I’ve spent the weekend looking over all of your comments, and here’s what I’m going to do: I’m going to take the rest of the week and go straight down the list. That means I’ll probably be posting every day, so check back again tomorrow. Wouldn’t want you missing anything.
One thing, though. A lot of you wanted to hear about how I came to Christ. I’ll be honest and say I didn’t expect that one, though I suppose I should have. That’s a post in itself and one that’s going to be hard to write, so I’ll save that for last. Deal?
Okay then, let’s get this ball rollin’.
katdish, ever one to remind me of just how integral she is to my nonexistent writing careeer, asked, “Do you go looking for stories, or do they find you? How are you handling your newfound celebrity status since you’ve been writing for HLAC? Inquiring minds wanna know…”
As to the first part, I don’t think I go looking for stories as much as I try to be open to them. My grandmother drilled into my head at a very young age the importance of awareness. “God speaks to us every day and in every situation,” she would tell me. “You just have to be quiet and pay attention.” That advice has served me well. If I want to do anything through this blog, it’s to get people to realize that the very things that happen to me happen to them. Every moment is a holy moment. Every moment is a moment of truth. You just have to be quiet and pay attention to see most of them.
And as for the second part, I’ll say that hiring a security detail to chase away all the agents and editors hasn’t been fun. But since my word is golden, I’ll keep writing for you every Monday anyway.
Joanne Sher asked, “Hmmm – What was the most memorable event of your childhood? (and you’re NOT a child anymore, by the way! hehe) What did you want to be “when you grew up?” Basically – I wanna hear about your childhood. K?”
My childhood can be divided into two separate parts. There was the part when I thought girls were disgusting, and then the part when I figured out they weren’t. Both, however, were dominated by baseball, and there was no doubt in my mind that was what I was going to do for the rest of my life. No doubt. So it stands to reason that the most memorable event of my childhood revolved around that.
My last game of Little League was, up until then, the biggest game I’d ever played. I was pitching in the championship game against the best team in four counties, and I was petrified. Dad pulled me over before the game, spit a stream of tobacco juice, and said, “Don’t get scared. Get mad.”
I faced eighteen batters that night and struck out sixteen of them. And to this day, I can see him telling me those words. I’ve used his advice many times since then. Still works, too.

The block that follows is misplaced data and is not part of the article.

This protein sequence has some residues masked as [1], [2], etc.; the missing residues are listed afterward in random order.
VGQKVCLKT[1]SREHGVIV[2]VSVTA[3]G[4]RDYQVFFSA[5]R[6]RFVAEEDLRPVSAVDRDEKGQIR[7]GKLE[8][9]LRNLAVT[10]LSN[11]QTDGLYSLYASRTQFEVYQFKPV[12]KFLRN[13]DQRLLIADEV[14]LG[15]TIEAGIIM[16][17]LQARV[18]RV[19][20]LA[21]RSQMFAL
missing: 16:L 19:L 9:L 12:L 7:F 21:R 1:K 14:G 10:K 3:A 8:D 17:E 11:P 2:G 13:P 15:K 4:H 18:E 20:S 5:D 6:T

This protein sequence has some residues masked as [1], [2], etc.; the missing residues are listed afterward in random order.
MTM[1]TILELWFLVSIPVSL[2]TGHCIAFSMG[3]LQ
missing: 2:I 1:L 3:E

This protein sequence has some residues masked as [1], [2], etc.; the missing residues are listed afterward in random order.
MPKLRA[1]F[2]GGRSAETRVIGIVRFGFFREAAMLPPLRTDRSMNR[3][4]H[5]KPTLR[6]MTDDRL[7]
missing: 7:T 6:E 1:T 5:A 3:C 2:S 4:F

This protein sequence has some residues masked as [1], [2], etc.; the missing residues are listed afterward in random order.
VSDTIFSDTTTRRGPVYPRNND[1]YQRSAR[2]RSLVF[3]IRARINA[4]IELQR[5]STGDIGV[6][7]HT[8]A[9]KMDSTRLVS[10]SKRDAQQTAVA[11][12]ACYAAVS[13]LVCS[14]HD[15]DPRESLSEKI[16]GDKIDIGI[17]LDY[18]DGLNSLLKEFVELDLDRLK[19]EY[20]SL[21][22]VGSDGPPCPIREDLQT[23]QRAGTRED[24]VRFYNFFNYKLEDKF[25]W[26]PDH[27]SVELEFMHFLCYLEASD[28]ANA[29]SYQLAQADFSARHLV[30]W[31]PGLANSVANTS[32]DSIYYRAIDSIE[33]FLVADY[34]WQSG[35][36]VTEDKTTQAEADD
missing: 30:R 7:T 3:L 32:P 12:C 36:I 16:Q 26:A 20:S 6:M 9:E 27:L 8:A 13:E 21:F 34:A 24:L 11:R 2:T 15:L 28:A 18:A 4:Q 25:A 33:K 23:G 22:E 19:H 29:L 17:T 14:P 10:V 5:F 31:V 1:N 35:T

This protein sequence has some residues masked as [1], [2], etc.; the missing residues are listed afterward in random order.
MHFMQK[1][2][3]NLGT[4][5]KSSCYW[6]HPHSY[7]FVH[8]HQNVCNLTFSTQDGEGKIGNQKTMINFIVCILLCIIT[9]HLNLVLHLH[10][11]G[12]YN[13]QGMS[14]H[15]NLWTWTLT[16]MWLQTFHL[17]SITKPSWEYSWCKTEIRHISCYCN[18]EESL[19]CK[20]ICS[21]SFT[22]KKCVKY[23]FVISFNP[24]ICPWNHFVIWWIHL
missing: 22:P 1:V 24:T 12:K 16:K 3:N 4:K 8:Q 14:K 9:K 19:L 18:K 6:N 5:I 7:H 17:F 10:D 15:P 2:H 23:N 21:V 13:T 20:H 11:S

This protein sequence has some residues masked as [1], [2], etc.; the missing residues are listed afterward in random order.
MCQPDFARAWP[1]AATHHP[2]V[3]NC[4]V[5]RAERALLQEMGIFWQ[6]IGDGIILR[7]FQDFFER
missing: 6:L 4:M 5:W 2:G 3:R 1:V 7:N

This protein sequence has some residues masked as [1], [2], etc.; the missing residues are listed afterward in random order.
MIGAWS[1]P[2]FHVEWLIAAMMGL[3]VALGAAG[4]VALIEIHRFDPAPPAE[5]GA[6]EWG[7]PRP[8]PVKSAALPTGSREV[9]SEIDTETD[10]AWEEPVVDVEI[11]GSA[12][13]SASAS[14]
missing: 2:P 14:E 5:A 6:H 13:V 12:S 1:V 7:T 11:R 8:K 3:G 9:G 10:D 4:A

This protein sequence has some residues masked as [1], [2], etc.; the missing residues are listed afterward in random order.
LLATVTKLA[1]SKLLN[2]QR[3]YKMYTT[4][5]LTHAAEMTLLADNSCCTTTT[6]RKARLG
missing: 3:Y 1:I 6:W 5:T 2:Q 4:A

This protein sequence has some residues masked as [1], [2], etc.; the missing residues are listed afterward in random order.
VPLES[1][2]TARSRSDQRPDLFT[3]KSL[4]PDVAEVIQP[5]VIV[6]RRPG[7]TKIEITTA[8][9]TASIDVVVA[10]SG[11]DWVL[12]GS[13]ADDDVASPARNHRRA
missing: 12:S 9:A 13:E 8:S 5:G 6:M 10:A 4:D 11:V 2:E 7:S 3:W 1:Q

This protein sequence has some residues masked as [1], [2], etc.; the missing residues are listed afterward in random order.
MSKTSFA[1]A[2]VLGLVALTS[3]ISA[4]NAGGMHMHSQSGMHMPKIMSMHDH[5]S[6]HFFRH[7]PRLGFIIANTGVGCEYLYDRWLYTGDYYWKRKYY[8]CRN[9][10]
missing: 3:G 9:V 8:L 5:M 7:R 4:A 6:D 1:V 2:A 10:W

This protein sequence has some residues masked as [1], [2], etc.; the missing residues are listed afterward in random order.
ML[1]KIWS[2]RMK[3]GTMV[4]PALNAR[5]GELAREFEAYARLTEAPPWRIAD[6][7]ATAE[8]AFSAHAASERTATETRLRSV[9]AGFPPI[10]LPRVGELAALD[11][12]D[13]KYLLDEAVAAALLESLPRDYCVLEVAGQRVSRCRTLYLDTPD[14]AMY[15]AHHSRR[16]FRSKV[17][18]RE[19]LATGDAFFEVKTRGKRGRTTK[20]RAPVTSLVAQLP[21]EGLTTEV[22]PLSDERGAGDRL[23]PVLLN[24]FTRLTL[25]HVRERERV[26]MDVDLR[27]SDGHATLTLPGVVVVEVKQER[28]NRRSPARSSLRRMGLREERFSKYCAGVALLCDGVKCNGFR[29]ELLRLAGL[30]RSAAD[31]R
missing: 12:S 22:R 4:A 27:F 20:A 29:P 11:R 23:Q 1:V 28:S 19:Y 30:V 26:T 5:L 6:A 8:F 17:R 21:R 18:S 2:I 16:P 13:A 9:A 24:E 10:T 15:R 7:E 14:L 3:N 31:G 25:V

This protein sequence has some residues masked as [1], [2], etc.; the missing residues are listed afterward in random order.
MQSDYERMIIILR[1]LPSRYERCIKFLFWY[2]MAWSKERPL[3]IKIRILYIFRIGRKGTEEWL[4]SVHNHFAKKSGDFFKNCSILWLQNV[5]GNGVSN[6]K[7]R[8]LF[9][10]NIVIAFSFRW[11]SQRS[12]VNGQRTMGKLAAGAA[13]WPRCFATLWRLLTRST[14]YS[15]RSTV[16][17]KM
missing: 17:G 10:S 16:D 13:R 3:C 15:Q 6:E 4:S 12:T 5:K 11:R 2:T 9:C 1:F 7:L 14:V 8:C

Denise asked, “How long have you had a love for writing?”
My preschool teacher’s name was Mrs. Rohrbaugh. The memory of what she looked like or who else was in my class is long forgotten, but I do remember the first time she put a piece of paper in front of me, shoved a pencil in my hand, and said, “Have at it.” A few squiggly lines later, and I was a changed boy. Even then I had some sort of basic understanding that I could write something down and it would still be there even if I wasn’t.
Sarah Salter asked, “My question… How’d you meet Jesus, Billy? I wanna know how you met Jesus.”
And then there is Peter P, asking only questions Peter P could ask: “OOO, Ok, I have 3 questions:1) Which of your toes is your favorite (and why) 2) If you had to choose between writing books and blogging, which would you choose (and why) 3) back in the days, which do you think was the better show, The A-team or Knight Rider?”
I’m gonna take these in order:
1) The fourth toe on my right foot. Partly because the fourth toe never gets any respect, but mostly because it’s the only one I haven’t broken at some point in my life.
2) That’s a tough one. If you’d have asked me that back in September when I first started blogging, I would have said writing books before you even finished the question. But I have met some amazing people blogging. Writing is a lonely job. There’s a sense of community you get through blogging, and I love the instant feedback as to whether something I’ve written either made someone smile or cry. Or, worse, that it made them do nothing at all.
That said, though, I really want to publish my book.
3) Another tough one. I’m gonna have to go with The A-Team over Knight Rider based solely on Mr. T’s bling. But then Annie K had to go and mention The Dukes of Hazard, and that sealed it. Because she’s right. Seriously, look at me:
How could I not be a Hazard fan?
Okay folks, I guess I’ve taken up enough of your time today. How about meeting back here tomorrow for round two? I’ll see you then, and have a good ‘un.